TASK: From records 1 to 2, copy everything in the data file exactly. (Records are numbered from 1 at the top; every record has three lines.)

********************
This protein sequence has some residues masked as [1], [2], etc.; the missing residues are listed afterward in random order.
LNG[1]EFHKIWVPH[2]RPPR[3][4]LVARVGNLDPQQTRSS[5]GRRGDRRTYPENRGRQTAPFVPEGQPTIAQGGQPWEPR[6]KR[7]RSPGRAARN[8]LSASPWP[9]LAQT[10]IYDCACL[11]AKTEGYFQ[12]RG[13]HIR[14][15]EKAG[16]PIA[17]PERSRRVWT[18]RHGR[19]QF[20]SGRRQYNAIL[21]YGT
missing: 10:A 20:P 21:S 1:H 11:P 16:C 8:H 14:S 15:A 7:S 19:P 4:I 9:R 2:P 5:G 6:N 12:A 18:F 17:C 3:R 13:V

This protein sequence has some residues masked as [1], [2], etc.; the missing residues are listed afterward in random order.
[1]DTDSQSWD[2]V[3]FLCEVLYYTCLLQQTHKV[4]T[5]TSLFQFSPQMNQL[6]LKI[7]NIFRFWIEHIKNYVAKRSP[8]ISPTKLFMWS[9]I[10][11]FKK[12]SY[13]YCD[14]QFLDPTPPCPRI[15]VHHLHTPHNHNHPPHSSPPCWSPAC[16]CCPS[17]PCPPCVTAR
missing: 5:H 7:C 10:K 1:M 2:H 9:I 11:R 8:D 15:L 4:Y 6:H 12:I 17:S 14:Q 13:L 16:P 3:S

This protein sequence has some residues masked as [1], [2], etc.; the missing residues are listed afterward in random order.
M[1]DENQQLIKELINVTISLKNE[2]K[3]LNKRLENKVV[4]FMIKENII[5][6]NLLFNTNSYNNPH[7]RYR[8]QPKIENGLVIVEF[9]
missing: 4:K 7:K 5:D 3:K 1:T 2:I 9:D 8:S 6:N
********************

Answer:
This protein sequence has some residues masked as [1], [2], etc.; the missing residues are listed afterward in random order.
LNG[1]EFHKIWVPH[2]RPPR[3][4]LVARVGNLDPQQTRSS[5]GRRGDRRTYPENRGRQTAPFVPEGQPTIAQGGQPWEPR[6]KR[7]RSPGRAARN[8]LSASPWP[9]LAQT[10]IYDCACL[11]AKTEGYFQ[12]RG[13]HIR[14][15]EKAG[16]PIA[17]PERSRRVWT[18]RHGR[19]QF[20]SGRRQYNAIL[21]YGT
missing: 10:A 20:P 21:S 1:H 11:P 16:C 8:H 14:S 15:A 7:S 19:P 4:I 9:R 2:P 5:G 6:N 12:A 18:F 17:C 3:R 13:V

This protein sequence has some residues masked as [1], [2], etc.; the missing residues are listed afterward in random order.
[1]DTDSQSWD[2]V[3]FLCEVLYYTCLLQQTHKV[4]T[5]TSLFQFSPQMNQL[6]LKI[7]NIFRFWIEHIKNYVAKRSP[8]ISPTKLFMWS[9]I[10][11]FKK[12]SY[13]YCD[14]QFLDPTPPCPRI[15]VHHLHTPHNHNHPPHSSPPCWSPAC[16]CCPS[17]PCPPCVTAR
missing: 5:H 7:C 10:K 1:M 2:H 9:I 11:R 8:D 15:L 4:Y 6:H 12:I 17:S 14:Q 13:L 16:P 3:S